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About JohnBordeaux

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  1. If you basically got 35-40 A+s as you allege, then just try not to fall asleep on the LSAT
  2. ^^^ Windsor seems to deliberately filter out applicants who aren't genuinely interested by requiring a non-academic reference - pretty sure this is the only law school to do this. I get it's a social justice school, but when the majority of applicants' best references are profs, they're basically asking people to sacrifice their applications to other schools to include a reference for them that they otherwise wouldn't have.
  3. I see.. I was actually making the same argument as you on an unrelated post, and I do agree that different degrees have varying levels of difficulty. The link you shared had a "join now starting for $5" ad, so I assumed you were dissing the school. Yeah, that definitely complicates things. As you know, America does have a ranking system, and so it's reasonable for Canadian adcomms to place emphasis on that..
  4. I agree it's a fair way to compare, however and again, I think that's the difference between Canadian and American universities. Let's take your rewording and apply it. In Canada, undergrads aren't more or less competitive to get into and so it cancels out the argument. Even UofT doesn't have rigorous admission standards for undergrad
  5. I think that's the difference between Canada and US - no Canadian adcomm would use that line of reasoning and say that since this GPA is from a "better" school, we value it more than a higher GPA from "lesser" school. For example, most applicants on this site who get accepted do not post where the GPA was from unless it was from UofT, and they even get chastised for it
  6. @providence Even if people do "game" the LSAT, which I agree with you happens, you can't deny that it still takes a base amount of intellect to score in the top 20th percentile, or above for those who really exploit the standardization of it, but regardless it serves it's purpose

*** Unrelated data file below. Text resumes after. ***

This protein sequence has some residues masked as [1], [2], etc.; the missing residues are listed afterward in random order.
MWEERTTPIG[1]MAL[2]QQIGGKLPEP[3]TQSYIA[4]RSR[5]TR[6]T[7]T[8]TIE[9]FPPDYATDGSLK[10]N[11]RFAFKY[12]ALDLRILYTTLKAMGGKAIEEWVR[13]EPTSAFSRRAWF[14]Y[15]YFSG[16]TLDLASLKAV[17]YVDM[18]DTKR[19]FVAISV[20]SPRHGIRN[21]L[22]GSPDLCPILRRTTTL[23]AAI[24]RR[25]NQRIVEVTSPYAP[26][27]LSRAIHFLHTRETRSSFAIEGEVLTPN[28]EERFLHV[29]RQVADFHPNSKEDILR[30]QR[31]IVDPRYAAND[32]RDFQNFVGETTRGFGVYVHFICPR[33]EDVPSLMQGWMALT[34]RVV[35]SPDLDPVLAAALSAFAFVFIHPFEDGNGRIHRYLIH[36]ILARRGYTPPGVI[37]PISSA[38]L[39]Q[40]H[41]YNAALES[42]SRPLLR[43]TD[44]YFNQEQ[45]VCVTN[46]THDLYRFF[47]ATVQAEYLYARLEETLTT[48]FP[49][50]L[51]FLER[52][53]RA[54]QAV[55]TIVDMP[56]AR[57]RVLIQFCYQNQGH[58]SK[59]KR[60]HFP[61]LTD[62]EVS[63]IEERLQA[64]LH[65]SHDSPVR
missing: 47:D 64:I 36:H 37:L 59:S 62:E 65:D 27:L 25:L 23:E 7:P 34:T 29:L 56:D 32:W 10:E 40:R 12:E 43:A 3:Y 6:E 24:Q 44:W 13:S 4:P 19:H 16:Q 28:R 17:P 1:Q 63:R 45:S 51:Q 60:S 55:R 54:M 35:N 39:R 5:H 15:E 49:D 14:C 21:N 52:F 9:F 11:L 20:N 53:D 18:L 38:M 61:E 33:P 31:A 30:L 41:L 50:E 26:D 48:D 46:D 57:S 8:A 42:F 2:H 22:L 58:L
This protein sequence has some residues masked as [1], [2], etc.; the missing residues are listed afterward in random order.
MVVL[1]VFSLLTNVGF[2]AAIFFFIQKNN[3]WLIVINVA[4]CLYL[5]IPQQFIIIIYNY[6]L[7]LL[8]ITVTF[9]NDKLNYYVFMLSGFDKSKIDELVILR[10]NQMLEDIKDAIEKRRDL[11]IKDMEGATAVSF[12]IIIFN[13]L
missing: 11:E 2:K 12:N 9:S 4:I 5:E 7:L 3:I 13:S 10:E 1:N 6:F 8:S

7. Mike Kim is great. Bibles are great. You have enough preptests, although I would purchase the 72-81 set if it's available. If not, buy the individual ones for $10 each. I know, I know, what a rip off. But the way LSAC is changing these games as well as the increased amount of info they're adding in LR stimulus' lately makes it worth it to buy the newer material. 7Sage is also good - you really can't go wrong unless you're going with Kaplan imo.. it's still a decent text, but not the best. I would also start meditating and going to the gym at least 5 times a week. Make sure you eat healthy and get 8 hours of sleep. Those suggestions might slash a considerable amount of hours, but the closer you get to test day, the more important performance considerations become instead of studying material. Edit: To organize your studying, I'd do one preptest every Saturday, exactly how it'll be on test day, that is 8:00am, time constraints, and all that. Use the other days to study sections. Some people, and I was one of them, ran through all the material and then applied it on preptests, but if I could go back, I would do it the way I just said. I think it's a lot easier to track your progress (or lack of) by separating your tests by a week rather than banging them out every day. Also, study the test in sections because despite what many say, it's really three mini tests. LR isn't going to help you that much on RC or vice versa, MAYBE for a strengthen, weaken, if that, but likely not.. Point is do LR first (Half the test), then a personal judgment call on RC or LR. This suggestion may not work with my last one of separating prep tests by one week (can't do the first test unless you studied all three or you could but prob a waste), but I'm sure you could work it out (study all three then do tests weekly with alternating weeks of different sections, whatever works for you).